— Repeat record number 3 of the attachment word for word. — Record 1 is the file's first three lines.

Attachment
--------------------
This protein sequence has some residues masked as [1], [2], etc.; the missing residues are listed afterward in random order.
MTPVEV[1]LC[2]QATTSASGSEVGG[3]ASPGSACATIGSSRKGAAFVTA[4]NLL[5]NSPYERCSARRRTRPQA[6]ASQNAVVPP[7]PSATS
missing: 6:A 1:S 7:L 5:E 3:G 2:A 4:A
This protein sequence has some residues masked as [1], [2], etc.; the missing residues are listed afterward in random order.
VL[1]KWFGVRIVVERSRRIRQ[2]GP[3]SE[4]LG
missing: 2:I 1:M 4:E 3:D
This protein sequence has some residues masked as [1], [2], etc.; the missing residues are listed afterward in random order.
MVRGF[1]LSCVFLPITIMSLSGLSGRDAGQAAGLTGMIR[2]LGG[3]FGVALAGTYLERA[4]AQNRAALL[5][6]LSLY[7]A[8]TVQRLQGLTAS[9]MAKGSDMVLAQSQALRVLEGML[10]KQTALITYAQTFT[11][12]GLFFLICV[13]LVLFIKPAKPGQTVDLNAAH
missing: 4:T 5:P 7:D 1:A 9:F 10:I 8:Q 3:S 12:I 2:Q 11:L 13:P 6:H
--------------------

This protein sequence has some residues masked as [1], [2], etc.; the missing residues are listed afterward in random order.
MVRGF[1]LSCVFLPITIMSLSGLSGRDAGQAAGLTGMIR[2]LGG[3]FGVALAGTYLERA[4]AQNRAALL[5][6]LSLY[7]A[8]TVQRLQGLTAS[9]MAKGSDMVLAQSQALRVLEGML[10]KQTALITYAQTFT[11][12]GLFFLICV[13]LVLFIKPAKPGQTVDLNAAH
missing: 4:T 5:P 7:D 1:A 9:F 10:I 8:Q 3:S 12:I 2:Q 11:L 13:P 6:H